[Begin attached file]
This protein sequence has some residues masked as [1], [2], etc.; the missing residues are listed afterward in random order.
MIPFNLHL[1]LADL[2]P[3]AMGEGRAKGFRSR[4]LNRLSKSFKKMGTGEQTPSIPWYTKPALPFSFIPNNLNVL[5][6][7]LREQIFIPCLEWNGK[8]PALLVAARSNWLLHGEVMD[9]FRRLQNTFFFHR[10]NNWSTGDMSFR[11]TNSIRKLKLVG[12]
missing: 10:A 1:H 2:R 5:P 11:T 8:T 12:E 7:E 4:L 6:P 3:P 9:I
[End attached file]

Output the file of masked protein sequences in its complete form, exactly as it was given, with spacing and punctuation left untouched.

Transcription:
This protein sequence has some residues masked as [1], [2], etc.; the missing residues are listed afterward in random order.
MIPFNLHL[1]LADL[2]P[3]AMGEGRAKGFRSR[4]LNRLSKSFKKMGTGEQTPSIPWYTKPALPFSFIPNNLNVL[5][6][7]LREQIFIPCLEWNGK[8]PALLVAARSNWLLHGEVMD[9]FRRLQNTFFFHR[10]NNWSTGDMSFR[11]TNSIRKLKLVG[12]
missing: 10:A 1:H 2:R 5:P 11:T 8:T 12:E 7:E 4:L 6:P 3:P 9:I